18 Geosites Under Kinta Valley Geopark Maintained in Good Condition

All geosites under the Kinta Valley Geopark will continue to be preserved and not be involved with any quarrying activities.

According to the Executive Councillor for Housing, Local Government and Tourism, Dato’ Nolee Ashilin Mohamed Radzi, Kinta Valley Geopark is one of the new and unique tourism products which involves an area of 1.952 hectares spanning Kinta District and Kampar District.

“From the size, 18 geosites were gazetted by the Department of Mineral and Geoscience (JMG) and they’ll continue to be preserved while they serve as tourist attractions in the state.

“Safety is one of the state government’s prioritised aspects in ensuring that tourists feel secure while visiting any of the geosite locations.

“The state government has also entrusted the Perak State Parks Corporation as a coordinator to execute and monitor the Kinta Valley Geopark programme,” she said in an online media session today (February 10).

The geosites under the Kinta Valley Geopark are:

  1. Gunung Panjang
  2. Tambun Cave
  3. Gunung Datok
  4. Gunung Rapat (parts of the hill are geosites such as Kek Lok Tong and Sam Poh Tong)
  5. Lata Ulu Chepor
  6. Gunung Kanthan
  7. Gunung Lang
  8. Ulu Kinta Forest Reserve
  9. Gunung Tasek
  10. Lubuk Timah Hot Spring
  11. Naga Mas Cave
  12. Sungai Chelik Waterfall
  13. Jeram Papan
  14. Gua Kandu
  15. Tempurung Cave
  16. Jeram Sungai Kampar
  17. Sungai Salu Waterfall
  18. Batu Berangkai Waterfall
  19. Gunung Korbu

Nolee debated a statement published by Sinar Harian in its Friday (February 5) till Sunday (February 7) edition which raised issues regarding quarrying activities at 30 limestone caves in Kinta Valley. However, all 30 are not listed as geosites under the Kinta Valley Geopark.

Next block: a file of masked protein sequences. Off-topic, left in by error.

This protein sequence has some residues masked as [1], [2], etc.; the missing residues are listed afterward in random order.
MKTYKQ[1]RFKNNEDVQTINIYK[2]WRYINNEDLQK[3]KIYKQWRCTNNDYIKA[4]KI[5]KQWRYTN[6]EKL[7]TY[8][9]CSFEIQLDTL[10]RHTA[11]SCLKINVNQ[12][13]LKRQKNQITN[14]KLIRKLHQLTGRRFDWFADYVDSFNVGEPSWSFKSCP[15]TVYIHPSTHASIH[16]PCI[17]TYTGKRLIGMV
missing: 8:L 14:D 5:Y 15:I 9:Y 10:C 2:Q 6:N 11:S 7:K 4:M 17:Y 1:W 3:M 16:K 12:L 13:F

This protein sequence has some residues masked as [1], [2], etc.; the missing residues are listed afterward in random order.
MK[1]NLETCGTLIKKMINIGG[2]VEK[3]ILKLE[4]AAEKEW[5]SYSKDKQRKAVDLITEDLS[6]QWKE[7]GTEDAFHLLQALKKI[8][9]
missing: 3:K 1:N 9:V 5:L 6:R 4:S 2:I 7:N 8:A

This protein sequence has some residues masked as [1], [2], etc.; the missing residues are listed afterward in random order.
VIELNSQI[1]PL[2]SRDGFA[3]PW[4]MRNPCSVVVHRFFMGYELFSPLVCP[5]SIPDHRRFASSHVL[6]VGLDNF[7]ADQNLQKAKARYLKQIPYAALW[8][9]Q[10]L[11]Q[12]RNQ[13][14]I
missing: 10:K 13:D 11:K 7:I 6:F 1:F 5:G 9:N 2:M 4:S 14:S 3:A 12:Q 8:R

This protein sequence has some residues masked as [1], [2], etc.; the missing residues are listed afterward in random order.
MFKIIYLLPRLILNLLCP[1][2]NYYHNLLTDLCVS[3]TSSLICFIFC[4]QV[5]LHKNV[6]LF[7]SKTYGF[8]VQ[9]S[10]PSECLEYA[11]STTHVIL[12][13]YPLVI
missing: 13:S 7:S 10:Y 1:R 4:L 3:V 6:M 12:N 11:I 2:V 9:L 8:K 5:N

According to her, the state government prioritises quarry restoration aspects, hence the Perak State Mineral Policy was drafted with focus on restoration elements.

“It’s unlike other geoparks which are situated in natural environments, far from development zones. It’s a challenge for the state government to preserve nature-based products in the middle of town which is home to a multitude of economic activities.

“Planned projects will be executed as well as possible to prevent landscape pollution at geosite locations due to extreme developments,” Nolee stressed.

Meanwhile, director of JMG, Dato’ Ahmad Zukni mentioned that the state government and JMG will ensure that restoration works are immediately done by operators towards areas involved with quarrying activities.

“Despite continuation of the sector, it’s kept maintained and conserved to ensure sustainability and restoration of the natural ecosystem, even though it’s a long road to full recovery,” he expressed.


Rosli Mansor


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